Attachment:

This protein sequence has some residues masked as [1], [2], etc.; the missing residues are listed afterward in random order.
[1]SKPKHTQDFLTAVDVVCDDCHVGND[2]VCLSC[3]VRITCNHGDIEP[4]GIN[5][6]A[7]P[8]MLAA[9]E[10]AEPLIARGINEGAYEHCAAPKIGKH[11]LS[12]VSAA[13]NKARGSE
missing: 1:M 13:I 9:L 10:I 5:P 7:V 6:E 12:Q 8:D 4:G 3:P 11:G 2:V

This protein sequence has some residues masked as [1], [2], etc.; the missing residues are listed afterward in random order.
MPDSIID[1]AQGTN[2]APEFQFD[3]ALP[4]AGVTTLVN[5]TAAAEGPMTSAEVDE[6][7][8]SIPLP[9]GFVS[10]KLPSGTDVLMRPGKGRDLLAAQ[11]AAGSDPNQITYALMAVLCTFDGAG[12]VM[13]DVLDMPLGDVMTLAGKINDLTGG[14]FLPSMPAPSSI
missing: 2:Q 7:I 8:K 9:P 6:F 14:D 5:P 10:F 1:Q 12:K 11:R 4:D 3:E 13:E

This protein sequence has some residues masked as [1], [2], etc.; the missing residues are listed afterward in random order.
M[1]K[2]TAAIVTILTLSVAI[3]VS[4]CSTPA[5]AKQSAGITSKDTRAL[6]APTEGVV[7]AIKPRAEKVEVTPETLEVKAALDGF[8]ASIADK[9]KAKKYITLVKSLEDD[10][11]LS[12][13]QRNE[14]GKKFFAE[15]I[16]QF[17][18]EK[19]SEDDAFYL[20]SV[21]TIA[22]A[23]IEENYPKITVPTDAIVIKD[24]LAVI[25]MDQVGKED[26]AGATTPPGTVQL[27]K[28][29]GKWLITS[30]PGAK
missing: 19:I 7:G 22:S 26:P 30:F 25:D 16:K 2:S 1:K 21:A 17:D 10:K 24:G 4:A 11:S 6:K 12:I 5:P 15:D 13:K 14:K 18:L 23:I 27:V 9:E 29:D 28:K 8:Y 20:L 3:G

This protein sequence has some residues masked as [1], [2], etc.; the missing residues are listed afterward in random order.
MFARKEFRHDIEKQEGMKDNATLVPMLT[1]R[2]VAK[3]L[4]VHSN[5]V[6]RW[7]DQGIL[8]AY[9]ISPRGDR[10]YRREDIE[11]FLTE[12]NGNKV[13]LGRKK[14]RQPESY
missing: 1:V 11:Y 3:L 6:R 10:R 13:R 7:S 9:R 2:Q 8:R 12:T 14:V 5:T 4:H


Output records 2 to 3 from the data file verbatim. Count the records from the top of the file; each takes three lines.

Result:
This protein sequence has some residues masked as [1], [2], etc.; the missing residues are listed afterward in random order.
MPDSIID[1]AQGTN[2]APEFQFD[3]ALP[4]AGVTTLVN[5]TAAAEGPMTSAEVDE[6][7][8]SIPLP[9]GFVS[10]KLPSGTDVLMRPGKGRDLLAAQ[11]AAGSDPNQITYALMAVLCTFDGAG[12]VM[13]DVLDMPLGDVMTLAGKINDLTGG[14]FLPSMPAPSSI
missing: 2:Q 7:I 8:K 9:P 6:F 14:D 5:P 10:F 1:Q 12:K 11:R 4:D 3:E 13:E

This protein sequence has some residues masked as [1], [2], etc.; the missing residues are listed afterward in random order.
M[1]K[2]TAAIVTILTLSVAI[3]VS[4]CSTPA[5]AKQSAGITSKDTRAL[6]APTEGVV[7]AIKPRAEKVEVTPETLEVKAALDGF[8]ASIADK[9]KAKKYITLVKSLEDD[10][11]LS[12][13]QRNE[14]GKKFFAE[15]I[16]QF[17][18]EK[19]SEDDAFYL[20]SV[21]TIA[22]A[23]IEENYPKITVPTDAIVIKD[24]LAVI[25]MDQVGKED[26]AGATTPPGTVQL[27]K[28][29]GKWLITS[30]PGAK
missing: 19:I 7:G 22:S 26:P 30:F 25:D 16:K 2:S 1:K 21:A 17:D 10:K 24:G 4:A 11:S 6:K 12:I 5:P 15:D 13:K 14:K 18:L 23:I 27:V 9:E 29:D 28:K 8:Y 20:L 3:G